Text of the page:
Bemidji High School and Bemidji State Teachers College once faced off in a "City Championship" series, which tipped off 100 years ago today. The high school boys swept the series and claimed the prized silver cup to match. (Courtesy / Bemidji Pioneer)
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By The Bemidji Pioneer

Published 8:00 a.m. on March 16, 2022

In a long bygone era, local basketball fans had a true once-in-a-lifetime opportunity. The hottest ticket in town was so rare, in fact, that it hasn’t returned in the 100 years since.

On March 16, 1922, Bemidjians packed inside the town’s new armory for a battle of two fresh rivals: Bemidji High School and Bemidji State Teachers College.

In what would be an unthinkable matchup nowadays, the city’s two schools clashed in a best-of-three “City Championship” series. To the victor went the spoils, which included supremacy of the town and a silver cup presented by George T. Baker & Co., a local jeweler and apparent hoops booster.

Perhaps even more preposterous: the high school kids swept the college squad two games to zero.

The pair of contests – played on March 16 and March 22, 1922 – marked the only time the schools have ever played each other. The series even predates their iconic “Lumberjack” and “Beaver” nicknames.

A century later, travel back to “a fine evening’s entertainment” that brought the community together for two historic nights.

The Game 1 comeback

The Bemidji High School boys basketball trophy case is full of awards from over a century of play. (Courtesy / Bemidji Pioneer)

Well before opening tipoff, an air of excitement surrounded the series, which the Bemidji Daily Pioneer assured “should prove unusually interesting.” (The same daily paper sold off newstands for 55 cents a week – or an annual subscription would set you back $6.)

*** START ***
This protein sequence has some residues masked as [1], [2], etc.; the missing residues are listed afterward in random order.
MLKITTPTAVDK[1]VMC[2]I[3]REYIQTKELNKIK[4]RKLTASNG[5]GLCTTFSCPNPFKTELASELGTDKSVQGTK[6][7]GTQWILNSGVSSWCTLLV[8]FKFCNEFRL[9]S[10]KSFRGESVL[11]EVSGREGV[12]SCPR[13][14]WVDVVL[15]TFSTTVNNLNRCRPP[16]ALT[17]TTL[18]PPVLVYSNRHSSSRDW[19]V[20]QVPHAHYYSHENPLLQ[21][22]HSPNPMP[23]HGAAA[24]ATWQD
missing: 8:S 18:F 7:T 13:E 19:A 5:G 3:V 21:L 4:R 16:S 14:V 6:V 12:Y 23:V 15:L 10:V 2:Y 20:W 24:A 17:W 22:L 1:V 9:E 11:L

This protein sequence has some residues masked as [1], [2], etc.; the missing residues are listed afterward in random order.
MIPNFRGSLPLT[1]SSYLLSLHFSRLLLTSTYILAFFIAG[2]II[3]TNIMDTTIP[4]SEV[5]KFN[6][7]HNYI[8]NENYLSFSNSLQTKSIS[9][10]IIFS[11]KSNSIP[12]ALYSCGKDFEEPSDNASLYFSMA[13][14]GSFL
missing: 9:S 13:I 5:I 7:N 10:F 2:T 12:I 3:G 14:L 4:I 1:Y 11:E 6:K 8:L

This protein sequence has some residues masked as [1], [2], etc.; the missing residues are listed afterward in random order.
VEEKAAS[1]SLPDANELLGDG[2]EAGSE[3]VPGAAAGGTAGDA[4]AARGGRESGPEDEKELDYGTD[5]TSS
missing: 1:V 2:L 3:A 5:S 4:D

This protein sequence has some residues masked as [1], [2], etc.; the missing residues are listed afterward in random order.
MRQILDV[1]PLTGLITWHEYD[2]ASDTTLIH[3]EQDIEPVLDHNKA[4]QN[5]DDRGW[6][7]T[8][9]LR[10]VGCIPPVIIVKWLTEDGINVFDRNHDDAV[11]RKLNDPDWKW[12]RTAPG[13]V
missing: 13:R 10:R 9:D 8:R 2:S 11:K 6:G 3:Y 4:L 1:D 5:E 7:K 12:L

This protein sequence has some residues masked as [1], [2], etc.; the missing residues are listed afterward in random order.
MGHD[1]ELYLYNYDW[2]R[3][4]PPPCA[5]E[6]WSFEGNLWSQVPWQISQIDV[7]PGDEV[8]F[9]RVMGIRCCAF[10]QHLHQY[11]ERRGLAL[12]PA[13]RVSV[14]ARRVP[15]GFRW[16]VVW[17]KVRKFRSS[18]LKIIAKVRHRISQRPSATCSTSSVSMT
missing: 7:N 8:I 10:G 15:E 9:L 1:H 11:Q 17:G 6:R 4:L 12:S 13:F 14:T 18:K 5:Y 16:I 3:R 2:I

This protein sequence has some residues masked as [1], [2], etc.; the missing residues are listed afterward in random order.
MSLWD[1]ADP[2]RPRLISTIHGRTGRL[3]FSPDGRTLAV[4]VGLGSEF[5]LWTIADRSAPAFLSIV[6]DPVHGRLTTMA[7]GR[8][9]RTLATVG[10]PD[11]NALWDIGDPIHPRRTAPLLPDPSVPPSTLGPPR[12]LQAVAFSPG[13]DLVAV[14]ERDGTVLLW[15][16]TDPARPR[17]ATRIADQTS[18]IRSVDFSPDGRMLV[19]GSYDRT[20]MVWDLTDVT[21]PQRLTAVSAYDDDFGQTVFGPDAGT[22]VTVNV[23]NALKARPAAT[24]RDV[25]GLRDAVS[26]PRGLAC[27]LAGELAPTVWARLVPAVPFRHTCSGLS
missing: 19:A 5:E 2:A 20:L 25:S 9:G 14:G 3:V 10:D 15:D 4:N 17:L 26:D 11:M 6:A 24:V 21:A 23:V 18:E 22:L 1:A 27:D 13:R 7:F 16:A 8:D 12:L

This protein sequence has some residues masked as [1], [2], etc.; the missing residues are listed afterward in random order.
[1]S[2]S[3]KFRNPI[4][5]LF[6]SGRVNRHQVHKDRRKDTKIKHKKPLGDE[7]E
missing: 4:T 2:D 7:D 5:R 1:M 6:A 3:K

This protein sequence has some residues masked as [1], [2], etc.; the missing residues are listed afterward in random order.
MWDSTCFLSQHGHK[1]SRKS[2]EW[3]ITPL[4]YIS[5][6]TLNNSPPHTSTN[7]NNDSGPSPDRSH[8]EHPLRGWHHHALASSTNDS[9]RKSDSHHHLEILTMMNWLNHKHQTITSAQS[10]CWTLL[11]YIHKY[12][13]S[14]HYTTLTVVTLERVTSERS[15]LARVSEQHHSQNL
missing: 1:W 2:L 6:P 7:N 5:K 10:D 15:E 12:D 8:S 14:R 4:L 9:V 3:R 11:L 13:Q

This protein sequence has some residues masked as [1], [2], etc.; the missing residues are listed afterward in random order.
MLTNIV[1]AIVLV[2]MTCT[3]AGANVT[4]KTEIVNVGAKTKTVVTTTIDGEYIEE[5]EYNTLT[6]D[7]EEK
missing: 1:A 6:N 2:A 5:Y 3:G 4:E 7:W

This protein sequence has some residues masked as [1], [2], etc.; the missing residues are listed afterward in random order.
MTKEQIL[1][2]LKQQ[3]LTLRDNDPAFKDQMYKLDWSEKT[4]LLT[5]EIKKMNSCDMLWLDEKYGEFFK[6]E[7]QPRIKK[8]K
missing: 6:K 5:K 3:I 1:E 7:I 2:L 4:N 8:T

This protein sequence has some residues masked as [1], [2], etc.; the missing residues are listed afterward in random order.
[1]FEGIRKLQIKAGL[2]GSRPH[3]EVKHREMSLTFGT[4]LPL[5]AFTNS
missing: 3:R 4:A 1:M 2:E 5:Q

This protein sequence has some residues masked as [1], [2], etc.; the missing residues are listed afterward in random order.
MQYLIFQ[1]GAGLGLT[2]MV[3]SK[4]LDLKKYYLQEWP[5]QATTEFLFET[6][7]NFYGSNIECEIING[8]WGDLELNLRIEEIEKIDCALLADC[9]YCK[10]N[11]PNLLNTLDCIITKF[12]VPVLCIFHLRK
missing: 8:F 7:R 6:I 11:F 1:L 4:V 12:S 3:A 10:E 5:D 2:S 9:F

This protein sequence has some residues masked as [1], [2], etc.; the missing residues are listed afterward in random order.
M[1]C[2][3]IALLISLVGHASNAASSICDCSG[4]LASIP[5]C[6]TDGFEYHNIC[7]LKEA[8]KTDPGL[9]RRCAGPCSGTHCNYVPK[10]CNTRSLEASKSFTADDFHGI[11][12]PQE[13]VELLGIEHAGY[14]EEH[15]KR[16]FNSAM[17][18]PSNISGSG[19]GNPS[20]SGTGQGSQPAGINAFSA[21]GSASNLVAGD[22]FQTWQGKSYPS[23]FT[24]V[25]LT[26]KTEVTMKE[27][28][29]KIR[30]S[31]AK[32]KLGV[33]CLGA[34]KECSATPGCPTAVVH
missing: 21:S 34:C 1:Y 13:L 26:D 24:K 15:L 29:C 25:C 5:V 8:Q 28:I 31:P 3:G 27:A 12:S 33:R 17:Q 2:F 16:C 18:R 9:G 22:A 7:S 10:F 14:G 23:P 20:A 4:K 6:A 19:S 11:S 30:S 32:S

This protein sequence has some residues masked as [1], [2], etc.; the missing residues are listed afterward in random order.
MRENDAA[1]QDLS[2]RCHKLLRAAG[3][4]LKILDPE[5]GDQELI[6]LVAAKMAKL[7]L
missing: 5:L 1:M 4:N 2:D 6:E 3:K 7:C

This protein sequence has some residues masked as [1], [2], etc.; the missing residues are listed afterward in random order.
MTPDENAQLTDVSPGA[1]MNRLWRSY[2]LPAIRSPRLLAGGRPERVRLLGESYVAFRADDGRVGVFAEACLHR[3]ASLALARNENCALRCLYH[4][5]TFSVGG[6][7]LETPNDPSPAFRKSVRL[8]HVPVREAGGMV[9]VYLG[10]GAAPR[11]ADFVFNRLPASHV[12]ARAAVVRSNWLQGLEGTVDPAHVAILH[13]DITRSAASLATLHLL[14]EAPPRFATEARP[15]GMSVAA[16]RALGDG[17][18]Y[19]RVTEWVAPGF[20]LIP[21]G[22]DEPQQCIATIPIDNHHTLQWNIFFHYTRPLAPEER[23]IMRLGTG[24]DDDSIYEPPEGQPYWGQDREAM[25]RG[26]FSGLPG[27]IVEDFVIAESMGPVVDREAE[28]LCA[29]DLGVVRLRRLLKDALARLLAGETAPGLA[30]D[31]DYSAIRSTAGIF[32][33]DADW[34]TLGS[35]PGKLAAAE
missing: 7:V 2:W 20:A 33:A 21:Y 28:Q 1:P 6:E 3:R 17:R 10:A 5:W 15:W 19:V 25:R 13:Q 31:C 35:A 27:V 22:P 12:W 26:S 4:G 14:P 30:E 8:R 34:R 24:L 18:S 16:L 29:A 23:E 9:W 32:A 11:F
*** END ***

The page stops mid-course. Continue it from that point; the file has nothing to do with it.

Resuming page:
The college team was in its inaugural year under head coach F. P. Wirth, and facing high school foes wasn’t an uncommon practice for BSTC through 1927. The more established Bemidji High, in the last year of J. W. Smith’s tenure, wasn’t afraid of the challenge.

“An interesting game of basketball with two local teams participating is promised (to) fans who attend the game tomorrow night,” the Pioneer read. “… A cup is being offered by the Geo. T. Baker Co. for the winner of the series, and this alone is creating considerable interest and rivalry among the players of the opposing teams.”

The downtown armory, located on Third Street near the waterfront, hosted the historic games. And all in attendance for the 8 p.m. Game 1 tipoff got their money’s worth.

The Third Street dock and waterfront, with Paul and Babe and the armory in the background, was a popular gathering spot in Bemidji's early days. This photo was taken after the "City Championship" series, as Paul and Babe didn't arrive downtown until 1937. (Courtesy / Beltrami County Historical Society via Bemidji Pioneer)
An aerial view of the Lake Bemidji waterfront shows the Paul Bunyan and Babe the Blue Ox statues between the Third Street dock and the armory. (Courtesy / Beltrami County Historical Society via Bemidji Pioneer)
Bemidji State, as one might expect against younger opponents, raced out to a blistering start and led 16-8 by halftime. But momentum shifted drastically in the second half.